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When something goes wrong … for example a person collapses on the street in a crowd, what is the first thing you’d do?

If you answered something like “rush over and see if they’re ok.  then either give yourself a pat on the back (but only if something like that has happened to you and that is what you did) or get real.  
I’d argue that the first thing most of us would do is either jsut try and ignore it, or look at everyone else and hope that somebody else does something about it.  It’s only when that first brave person has stepped into the breach, that maybe we’ll also jump in, but often even then we’ll wait until ‘the group’ starts to act.  You see there aren’t too many of us who are shirtless dancing guys or first followers …
… though I kind of wish we were.  I believe that most of us hesitate on that cusp between doing what we know is right (jumping in and helping) and our fear of doing or getting it wrong.  Certainly I know I do.
I recognise that one of my personality characteristics is that whilst I am deeply conservative and restrained in most things, I also have this need to be the shirtless dancing man – to stand out and be different, to take risks.  It’s largely self-destructive, but it’s a need, almost a craving, deep inside of me.
Apple’s ‘think different’ advert captures and explains this need to me at a very deep level.  It’s a rejection of the ordinary:
I think it is why authors like Nassim Nicholas Taleb and Malcolm Gladwell also appeal to me so much … they resonate with me at a very basic level when they write about the way we use ‘hindsight’ to incorrectly order and explain completely random events, and in Gladwell’s case explains what happens in the tail of the probability distribution, not what happens around the mean. It explains the extraordinary.
The key thing I’m getting to is this: that shirtless dacning guy is a freak, most of us would laugh at him, and normally he’d dance alone until he jsut stopped; Steve Jobs wasn’t a good ‘leader’ if you believe what you read about him (he was bossy, domineering and exacting), and the ideas of Taleb and Gladwell aren’t the mainstream, in fact they’re fairly unknown and far from accepted.  
I think this is why I always struggle a bit when I attend leadership courses (and I probably should have prefaced this whole blog with the comment that I was on a leadership course for two days this week).  It seems to me that we pick traits we see in leaders who have been good, but forget that that may not be why they were good leaders.

Certainly I think leadership is a skill that can be learnt to a point, just as I can ride a bike … to a point, but I think it is also something that people have a natural ability at, and although we can learn to be competent, I’m not sure if we can learn to be great.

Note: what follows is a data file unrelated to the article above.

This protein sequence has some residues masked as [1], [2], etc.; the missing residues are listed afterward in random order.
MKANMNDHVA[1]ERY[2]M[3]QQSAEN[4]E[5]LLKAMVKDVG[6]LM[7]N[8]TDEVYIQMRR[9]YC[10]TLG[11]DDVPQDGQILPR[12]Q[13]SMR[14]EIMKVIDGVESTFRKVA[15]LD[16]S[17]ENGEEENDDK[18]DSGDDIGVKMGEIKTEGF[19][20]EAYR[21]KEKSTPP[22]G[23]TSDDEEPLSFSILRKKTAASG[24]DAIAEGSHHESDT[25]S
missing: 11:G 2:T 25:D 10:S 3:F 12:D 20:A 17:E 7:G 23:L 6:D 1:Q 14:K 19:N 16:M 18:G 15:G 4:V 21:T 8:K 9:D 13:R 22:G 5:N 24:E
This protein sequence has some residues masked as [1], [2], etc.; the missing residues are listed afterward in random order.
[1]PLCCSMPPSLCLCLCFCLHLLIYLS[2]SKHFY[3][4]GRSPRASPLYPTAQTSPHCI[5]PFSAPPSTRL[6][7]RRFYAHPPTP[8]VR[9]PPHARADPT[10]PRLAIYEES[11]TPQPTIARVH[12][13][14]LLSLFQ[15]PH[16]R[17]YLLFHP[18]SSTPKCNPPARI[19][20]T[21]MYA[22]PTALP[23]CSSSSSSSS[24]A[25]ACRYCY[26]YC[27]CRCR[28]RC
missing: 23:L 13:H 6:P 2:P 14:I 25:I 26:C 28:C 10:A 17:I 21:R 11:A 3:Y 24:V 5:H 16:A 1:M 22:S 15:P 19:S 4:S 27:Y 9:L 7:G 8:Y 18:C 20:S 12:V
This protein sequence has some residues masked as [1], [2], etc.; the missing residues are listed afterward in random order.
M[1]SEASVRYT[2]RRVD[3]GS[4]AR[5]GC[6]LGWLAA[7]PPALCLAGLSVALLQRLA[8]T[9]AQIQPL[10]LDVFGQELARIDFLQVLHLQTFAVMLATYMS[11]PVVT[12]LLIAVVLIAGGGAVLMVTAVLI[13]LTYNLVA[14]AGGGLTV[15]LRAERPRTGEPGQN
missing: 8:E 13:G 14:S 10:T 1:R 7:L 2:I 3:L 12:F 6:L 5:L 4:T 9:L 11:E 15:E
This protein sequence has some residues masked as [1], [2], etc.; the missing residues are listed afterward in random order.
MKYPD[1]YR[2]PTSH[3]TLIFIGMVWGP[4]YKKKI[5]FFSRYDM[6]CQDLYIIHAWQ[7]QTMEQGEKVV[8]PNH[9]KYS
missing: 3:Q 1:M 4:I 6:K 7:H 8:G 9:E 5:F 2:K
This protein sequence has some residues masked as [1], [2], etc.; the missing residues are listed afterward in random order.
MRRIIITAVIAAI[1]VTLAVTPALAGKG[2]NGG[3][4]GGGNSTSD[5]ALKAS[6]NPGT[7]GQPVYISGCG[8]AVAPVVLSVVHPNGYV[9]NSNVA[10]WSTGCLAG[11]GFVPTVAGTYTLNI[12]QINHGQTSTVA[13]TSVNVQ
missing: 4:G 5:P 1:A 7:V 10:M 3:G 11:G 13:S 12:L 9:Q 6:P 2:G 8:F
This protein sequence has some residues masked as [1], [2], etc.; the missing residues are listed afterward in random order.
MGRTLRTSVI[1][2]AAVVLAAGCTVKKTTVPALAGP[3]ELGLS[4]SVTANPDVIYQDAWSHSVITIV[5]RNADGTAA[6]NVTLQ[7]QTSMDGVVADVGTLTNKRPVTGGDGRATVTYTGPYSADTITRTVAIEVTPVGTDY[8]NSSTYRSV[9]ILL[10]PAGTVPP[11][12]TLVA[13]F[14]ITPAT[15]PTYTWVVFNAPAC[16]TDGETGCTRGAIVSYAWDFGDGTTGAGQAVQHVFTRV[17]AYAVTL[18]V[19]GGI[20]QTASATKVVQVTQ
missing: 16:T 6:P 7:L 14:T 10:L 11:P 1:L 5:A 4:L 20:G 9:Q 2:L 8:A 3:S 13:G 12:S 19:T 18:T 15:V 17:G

This was all meant to be a short introductory preface into a blog about my Snake Island paddle, but I think it has now turned into a blog all by itself.  What I wanted to say about that weekend (and I will probably expand in my next blog entry) is this:  A group of seven of us were paddling down to Snake Island this weekend, and I was off to the side of the group in my own little world as I so often am, when I heard a whistle blow behind me.  I turned around, and there was Greg in the water, with all of the other paddlers continuing off into the distance.

… and no, I didn’t stop to take this photo before doing anything about his predicament.  In fact any hesitation I had was momentary, even though a part of me strongly suspected this was a training exercise (there’s that little voice that gives me the excuse to do nothing “it’s only a training exercise, someone else will respond“) .  Instead I called out to the rest of the paddlers to stop (interestingly two didn’t despite my frantic pointing behind them, instead they just looked at me and where I was pointing then carried on paddling forwards) but once I had done that, I immediately turned my kayak and paddled as hard as I could to get back to Greg and assist him get back into his boat. 

Sure, even as I was doing this I realised that the most likely scenario was that it was an unneccesary effort, but that was OK with me.

In fact it was more than OK, because as one or two others in the group realised what I was doing, they too eventually turned and started to follow me back to Greg, and by the time I got there, everyone was heading in his direction … after all to not do so would have left them outside the group.

For a brief moment (under my life jacket, kag and thermals) I was the shirtless paddling guy, and I liked that.

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